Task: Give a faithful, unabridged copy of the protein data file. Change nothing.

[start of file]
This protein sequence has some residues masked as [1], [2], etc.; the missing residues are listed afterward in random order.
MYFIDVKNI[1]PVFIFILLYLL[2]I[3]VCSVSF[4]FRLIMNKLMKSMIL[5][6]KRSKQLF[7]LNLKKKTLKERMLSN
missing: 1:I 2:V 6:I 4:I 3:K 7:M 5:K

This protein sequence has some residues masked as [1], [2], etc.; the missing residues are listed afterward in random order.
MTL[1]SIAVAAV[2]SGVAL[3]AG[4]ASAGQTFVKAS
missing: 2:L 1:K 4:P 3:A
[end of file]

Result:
This protein sequence has some residues masked as [1], [2], etc.; the missing residues are listed afterward in random order.
MYFIDVKNI[1]PVFIFILLYLL[2]I[3]VCSVSF[4]FRLIMNKLMKSMIL[5][6]KRSKQLF[7]LNLKKKTLKERMLSN
missing: 1:I 2:V 6:I 4:I 3:K 7:M 5:K

This protein sequence has some residues masked as [1], [2], etc.; the missing residues are listed afterward in random order.
MTL[1]SIAVAAV[2]SGVAL[3]AG[4]ASAGQTFVKAS
missing: 2:L 1:K 4:P 3:A